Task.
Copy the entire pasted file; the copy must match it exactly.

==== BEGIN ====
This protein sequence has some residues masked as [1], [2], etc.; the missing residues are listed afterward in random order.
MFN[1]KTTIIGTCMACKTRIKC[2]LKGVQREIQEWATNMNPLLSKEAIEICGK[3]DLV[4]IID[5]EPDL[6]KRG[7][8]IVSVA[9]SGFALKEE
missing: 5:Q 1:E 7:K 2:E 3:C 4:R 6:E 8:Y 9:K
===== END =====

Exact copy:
This protein sequence has some residues masked as [1], [2], etc.; the missing residues are listed afterward in random order.
MFN[1]KTTIIGTCMACKTRIKC[2]LKGVQREIQEWATNMNPLLSKEAIEICGK[3]DLV[4]IID[5]EPDL[6]KRG[7][8]IVSVA[9]SGFALKEE
missing: 5:Q 1:E 7:K 2:E 3:C 4:R 6:E 8:Y 9:K